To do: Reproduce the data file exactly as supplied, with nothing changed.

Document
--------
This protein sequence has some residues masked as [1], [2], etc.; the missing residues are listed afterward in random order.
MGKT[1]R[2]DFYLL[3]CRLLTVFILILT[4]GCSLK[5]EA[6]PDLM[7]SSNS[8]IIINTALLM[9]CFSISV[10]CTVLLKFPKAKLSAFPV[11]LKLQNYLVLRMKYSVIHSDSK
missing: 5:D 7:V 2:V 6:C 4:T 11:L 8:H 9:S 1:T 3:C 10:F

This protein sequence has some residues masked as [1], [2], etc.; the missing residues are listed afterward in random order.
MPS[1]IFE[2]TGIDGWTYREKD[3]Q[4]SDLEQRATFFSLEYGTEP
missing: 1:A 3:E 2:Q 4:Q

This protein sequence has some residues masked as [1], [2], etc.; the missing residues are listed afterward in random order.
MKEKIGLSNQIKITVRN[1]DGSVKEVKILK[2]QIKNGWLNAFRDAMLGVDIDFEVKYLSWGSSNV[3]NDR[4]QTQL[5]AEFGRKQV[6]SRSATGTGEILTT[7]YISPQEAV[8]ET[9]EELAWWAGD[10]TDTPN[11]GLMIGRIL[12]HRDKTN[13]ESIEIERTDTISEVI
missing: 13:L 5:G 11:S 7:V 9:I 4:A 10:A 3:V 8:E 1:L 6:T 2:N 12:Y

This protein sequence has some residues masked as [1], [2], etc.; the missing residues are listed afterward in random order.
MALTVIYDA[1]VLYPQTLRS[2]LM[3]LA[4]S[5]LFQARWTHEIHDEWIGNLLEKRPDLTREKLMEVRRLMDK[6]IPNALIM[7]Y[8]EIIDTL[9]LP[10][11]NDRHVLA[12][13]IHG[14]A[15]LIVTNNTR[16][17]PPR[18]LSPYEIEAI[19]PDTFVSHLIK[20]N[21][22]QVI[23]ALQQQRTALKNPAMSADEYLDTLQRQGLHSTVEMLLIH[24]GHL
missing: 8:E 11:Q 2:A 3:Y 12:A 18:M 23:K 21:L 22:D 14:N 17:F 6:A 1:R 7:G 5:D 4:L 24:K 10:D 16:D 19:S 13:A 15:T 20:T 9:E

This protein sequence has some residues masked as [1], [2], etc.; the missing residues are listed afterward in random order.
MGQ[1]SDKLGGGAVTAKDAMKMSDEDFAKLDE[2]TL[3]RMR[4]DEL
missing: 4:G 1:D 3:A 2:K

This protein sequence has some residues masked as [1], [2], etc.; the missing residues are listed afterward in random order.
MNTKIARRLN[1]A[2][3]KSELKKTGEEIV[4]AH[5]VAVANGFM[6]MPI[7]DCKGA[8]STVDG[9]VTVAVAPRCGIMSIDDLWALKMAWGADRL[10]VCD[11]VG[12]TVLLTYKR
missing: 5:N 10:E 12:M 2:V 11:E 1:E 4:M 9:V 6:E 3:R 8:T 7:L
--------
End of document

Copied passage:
This protein sequence has some residues masked as [1], [2], etc.; the missing residues are listed afterward in random order.
MGKT[1]R[2]DFYLL[3]CRLLTVFILILT[4]GCSLK[5]EA[6]PDLM[7]SSNS[8]IIINTALLM[9]CFSISV[10]CTVLLKFPKAKLSAFPV[11]LKLQNYLVLRMKYSVIHSDSK
missing: 5:D 7:V 2:V 6:C 4:T 11:L 8:H 9:S 1:T 3:C 10:F

This protein sequence has some residues masked as [1], [2], etc.; the missing residues are listed afterward in random order.
MPS[1]IFE[2]TGIDGWTYREKD[3]Q[4]SDLEQRATFFSLEYGTEP
missing: 1:A 3:E 2:Q 4:Q

This protein sequence has some residues masked as [1], [2], etc.; the missing residues are listed afterward in random order.
MKEKIGLSNQIKITVRN[1]DGSVKEVKILK[2]QIKNGWLNAFRDAMLGVDIDFEVKYLSWGSSNV[3]NDR[4]QTQL[5]AEFGRKQV[6]SRSATGTGEILTT[7]YISPQEAV[8]ET[9]EELAWWAGD[10]TDTPN[11]GLMIGRIL[12]HRDKTN[13]ESIEIERTDTISEVI
missing: 13:L 5:G 11:S 7:V 9:I 4:A 10:A 3:V 8:E 1:L 6:T 2:N 12:Y

This protein sequence has some residues masked as [1], [2], etc.; the missing residues are listed afterward in random order.
MALTVIYDA[1]VLYPQTLRS[2]LM[3]LA[4]S[5]LFQARWTHEIHDEWIGNLLEKRPDLTREKLMEVRRLMDK[6]IPNALIM[7]Y[8]EIIDTL[9]LP[10][11]NDRHVLA[12][13]IHG[14]A[15]LIVTNNTR[16][17]PPR[18]LSPYEIEAI[19]PDTFVSHLIK[20]N[21][22]QVI[23]ALQQQRTALKNPAMSADEYLDTLQRQGLHSTVEMLLIH[24]GHL
missing: 8:E 11:Q 2:A 3:Y 12:A 18:M 23:K 21:L 22:D 14:N 17:F 6:A 1:R 7:G 5:D 4:L 24:K 10:D 16:D 19:S 13:A 15:T 20:T 9:E

This protein sequence has some residues masked as [1], [2], etc.; the missing residues are listed afterward in random order.
MGQ[1]SDKLGGGAVTAKDAMKMSDEDFAKLDE[2]TL[3]RMR[4]DEL
missing: 4:G 1:D 3:A 2:K

This protein sequence has some residues masked as [1], [2], etc.; the missing residues are listed afterward in random order.
MNTKIARRLN[1]A[2][3]KSELKKTGEEIV[4]AH[5]VAVANGFM[6]MPI[7]DCKGA[8]STVDG[9]VTVAVAPRCGIMSIDDLWALKMAWGADRL[10]VCD[11]VG[12]TVLLTYKR
missing: 5:N 10:E 12:M 2:V 11:E 1:E 4:M 9:V 6:E 3:R 8:T 7:L